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'I had to relearn how to swallow.'

When Charlene travelled from Oklahoma to Denver with her son, she did not imagine that she will eventually be left to fend for herself. Neither did she imagine that she would meet someone in the streets (Chris), whom she now calls her step son. Not bound by blood but through life circumstances, it was beautiful to watch the maternal selflessness that Charlene exhibited. This is their story:


'December 12th, 2009, I had a hemorrhagic stroke from a brain aneurysm. I was 29 years old. I was in a coma for 38 days. My life changed completely and it is still changing. It was traumatic. I was fine one day, and the next time I woke up, I was lying in the hospital, completely different. I am paralyzed on the left side of my body. I had to relearn how to do everything all over again… simple things like swallowing. Yup, I had to relearn how to swallow.

I am trying to get myself back to school. Before my injury happened, I was going to Colorado film school. So now, I am trying to get back into that and I am looking at returning in the Spring semester.'


‘I’ve been in Denver for 2 years. I was previously from Oklahoma and I came here with my eldest son. He walked out on me. People automatically assume that the only reason people are out on the streets is because they are either a drug addict or an alcoholic. Its not necessarily true. My son wanted to come to Denver. We came and he left me. I have 4 kids but I have not spoken to the 3 other kids. People seriously think we are either alcoholics or drug addicts. But its not the case. Its life circumstances. I’m really having a hard time making it (in life). Its difficult being out in the streets. It was difficult when I first started and it still is (difficult). It is very degrading. But I have faith in God. He provides.

When I get money, I buy things like soap and laundry detergent; simple things that you need for the home. I buy ramen noodles and I stock it up. That way, when I don’t have money, at least we have that. If I miss meals, I am okay with that but I don’t want Chris to go without food. I feel that providing for him and helping him is my purpose in life.

There was a 2-3 years waiting period for government housing and the only reason I managed to get in was because I met Chris and I became his roommate. Otherwise, I’d have to be on the streets for another year. Rent is $425. Electricity is very expensive. Chris makes $9 too much to receive food stamps. Chris makes $824 a month. I receive $700 from disability. I am on oxygen support as I have congestive heart failure and COPD (chronic obstructive pulmonary disease). I have been on oxygen support since 2008. Thankfully, I have Medicaid and Medicare because the drugs are very expensive. I pay a monthly co-payment of $28.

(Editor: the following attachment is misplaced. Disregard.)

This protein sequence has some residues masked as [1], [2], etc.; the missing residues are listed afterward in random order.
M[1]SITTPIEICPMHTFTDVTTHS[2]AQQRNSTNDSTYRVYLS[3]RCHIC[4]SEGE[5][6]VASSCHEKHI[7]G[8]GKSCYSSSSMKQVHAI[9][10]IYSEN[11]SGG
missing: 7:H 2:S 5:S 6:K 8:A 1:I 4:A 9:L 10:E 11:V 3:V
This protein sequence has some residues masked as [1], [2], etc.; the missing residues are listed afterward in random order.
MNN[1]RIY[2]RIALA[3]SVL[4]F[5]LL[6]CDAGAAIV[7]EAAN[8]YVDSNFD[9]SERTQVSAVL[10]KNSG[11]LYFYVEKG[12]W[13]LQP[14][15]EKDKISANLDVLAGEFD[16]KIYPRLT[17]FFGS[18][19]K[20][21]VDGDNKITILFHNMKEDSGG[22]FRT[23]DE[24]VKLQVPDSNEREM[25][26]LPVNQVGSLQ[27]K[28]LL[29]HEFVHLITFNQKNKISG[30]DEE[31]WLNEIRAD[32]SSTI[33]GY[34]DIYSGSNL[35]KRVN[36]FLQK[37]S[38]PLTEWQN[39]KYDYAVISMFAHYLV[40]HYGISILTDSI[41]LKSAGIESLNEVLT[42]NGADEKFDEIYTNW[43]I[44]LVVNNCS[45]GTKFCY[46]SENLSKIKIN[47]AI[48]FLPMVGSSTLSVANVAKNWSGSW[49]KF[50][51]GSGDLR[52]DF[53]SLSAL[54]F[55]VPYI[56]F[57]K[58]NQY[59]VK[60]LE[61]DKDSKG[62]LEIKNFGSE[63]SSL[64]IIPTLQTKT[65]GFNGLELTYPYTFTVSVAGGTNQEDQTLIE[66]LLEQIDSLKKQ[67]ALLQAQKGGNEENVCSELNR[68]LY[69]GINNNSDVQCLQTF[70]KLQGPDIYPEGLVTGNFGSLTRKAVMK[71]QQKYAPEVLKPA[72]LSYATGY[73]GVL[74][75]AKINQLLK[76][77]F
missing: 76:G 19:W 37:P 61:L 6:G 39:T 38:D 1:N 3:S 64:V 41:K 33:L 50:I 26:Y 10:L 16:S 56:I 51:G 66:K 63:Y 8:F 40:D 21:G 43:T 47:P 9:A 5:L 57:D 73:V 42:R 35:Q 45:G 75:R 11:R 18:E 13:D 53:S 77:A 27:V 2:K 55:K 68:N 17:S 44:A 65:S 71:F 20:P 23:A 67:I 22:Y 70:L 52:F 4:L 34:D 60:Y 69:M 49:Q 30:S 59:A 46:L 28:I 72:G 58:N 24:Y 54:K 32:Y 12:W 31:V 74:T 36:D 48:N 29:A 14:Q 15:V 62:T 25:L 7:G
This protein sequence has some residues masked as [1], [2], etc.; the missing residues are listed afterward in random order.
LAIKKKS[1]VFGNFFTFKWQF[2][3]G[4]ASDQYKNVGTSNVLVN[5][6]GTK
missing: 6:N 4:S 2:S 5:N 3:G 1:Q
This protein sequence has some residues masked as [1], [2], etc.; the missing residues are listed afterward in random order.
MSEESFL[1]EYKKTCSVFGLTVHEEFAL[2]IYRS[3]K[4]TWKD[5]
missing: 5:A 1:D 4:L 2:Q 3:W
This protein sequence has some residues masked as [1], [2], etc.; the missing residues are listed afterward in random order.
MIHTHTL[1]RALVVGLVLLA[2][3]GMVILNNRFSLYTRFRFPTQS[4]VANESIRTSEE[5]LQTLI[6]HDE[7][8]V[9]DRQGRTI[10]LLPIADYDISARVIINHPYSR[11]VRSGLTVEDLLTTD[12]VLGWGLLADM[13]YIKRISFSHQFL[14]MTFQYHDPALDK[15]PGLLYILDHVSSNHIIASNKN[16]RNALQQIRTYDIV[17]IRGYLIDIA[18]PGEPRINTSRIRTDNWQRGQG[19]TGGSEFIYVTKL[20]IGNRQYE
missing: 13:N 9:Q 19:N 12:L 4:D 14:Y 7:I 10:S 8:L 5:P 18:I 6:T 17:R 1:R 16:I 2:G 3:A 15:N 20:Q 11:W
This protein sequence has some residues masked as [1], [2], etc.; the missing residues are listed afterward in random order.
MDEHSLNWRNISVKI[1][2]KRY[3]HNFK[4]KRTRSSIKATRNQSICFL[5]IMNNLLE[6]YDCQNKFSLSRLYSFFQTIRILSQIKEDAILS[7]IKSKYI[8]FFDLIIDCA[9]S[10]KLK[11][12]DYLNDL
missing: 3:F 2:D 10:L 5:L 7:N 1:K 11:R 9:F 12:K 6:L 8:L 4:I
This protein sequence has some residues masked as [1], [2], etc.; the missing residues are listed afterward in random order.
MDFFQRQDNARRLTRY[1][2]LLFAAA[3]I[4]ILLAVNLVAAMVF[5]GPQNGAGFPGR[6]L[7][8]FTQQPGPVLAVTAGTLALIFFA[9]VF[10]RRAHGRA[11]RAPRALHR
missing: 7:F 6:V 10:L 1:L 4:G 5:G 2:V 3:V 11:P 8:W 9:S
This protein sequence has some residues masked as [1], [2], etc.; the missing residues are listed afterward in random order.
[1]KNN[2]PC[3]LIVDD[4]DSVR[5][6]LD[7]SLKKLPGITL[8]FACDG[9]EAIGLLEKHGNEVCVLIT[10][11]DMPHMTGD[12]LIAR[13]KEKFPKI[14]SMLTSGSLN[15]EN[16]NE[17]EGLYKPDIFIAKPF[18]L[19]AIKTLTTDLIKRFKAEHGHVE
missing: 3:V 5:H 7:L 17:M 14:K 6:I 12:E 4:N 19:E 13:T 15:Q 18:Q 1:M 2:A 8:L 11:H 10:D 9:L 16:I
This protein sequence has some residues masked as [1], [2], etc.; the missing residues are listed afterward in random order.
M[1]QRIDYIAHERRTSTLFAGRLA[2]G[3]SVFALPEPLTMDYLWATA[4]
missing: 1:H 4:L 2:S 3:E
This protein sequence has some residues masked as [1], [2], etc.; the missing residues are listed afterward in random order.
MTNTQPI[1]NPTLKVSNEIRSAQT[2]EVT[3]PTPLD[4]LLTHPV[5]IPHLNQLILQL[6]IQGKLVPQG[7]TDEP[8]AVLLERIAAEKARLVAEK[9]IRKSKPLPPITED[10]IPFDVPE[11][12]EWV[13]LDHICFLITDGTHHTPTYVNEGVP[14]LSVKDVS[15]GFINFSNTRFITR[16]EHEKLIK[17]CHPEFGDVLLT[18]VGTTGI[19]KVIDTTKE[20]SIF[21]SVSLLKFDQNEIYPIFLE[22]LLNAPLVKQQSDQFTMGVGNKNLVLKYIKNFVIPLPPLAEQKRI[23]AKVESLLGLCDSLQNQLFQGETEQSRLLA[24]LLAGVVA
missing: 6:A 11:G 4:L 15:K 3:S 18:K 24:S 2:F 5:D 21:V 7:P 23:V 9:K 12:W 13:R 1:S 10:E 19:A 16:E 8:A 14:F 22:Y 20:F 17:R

I am 65 years old but hopefully Chris has a long way ahead of him. I hope that he will get well if he has the right support. Like I said, I am a good Christian and I pray to Jesus every night, and I feel like good things will happen. It will be in God’s time. It will not be in mine or Chris. It will be in God’s time. In the meantime, I am encouraging Chris to go back to school because that is what Chris truly wants. I’m looking forward to that and I want him to stay positive on his end. I’m going to keep encouraging him to do that. He is young. He can do this. He can wake up tomorrow… and God knows, he may be fine. I believe in that.'


When I asked how I could help, Charlene expressed that she needed essentials and a listening ear. I went to the dollar store and bought $15 worth of hygiene essentials; 8 rolls of toilet paper, shampoo, body wash, laundry detergent, body powder, shaving cream, a pair of tooth brush, toothpaste, a pack of razor, 3 pairs of women socks and 3 pairs of mens' socks. The point of exhibiting what is purchased is not to receive praise but rather, draw attention that a little monetary sacrifice would allow people like Charlene and Chris to be clean for the next month or more. Charlene's latter request was for us to not judge people on the streets but rather have a conversation and listen. My hope is that through these stories there will be more of us looking through a different lens of the underserved communities without judgement.

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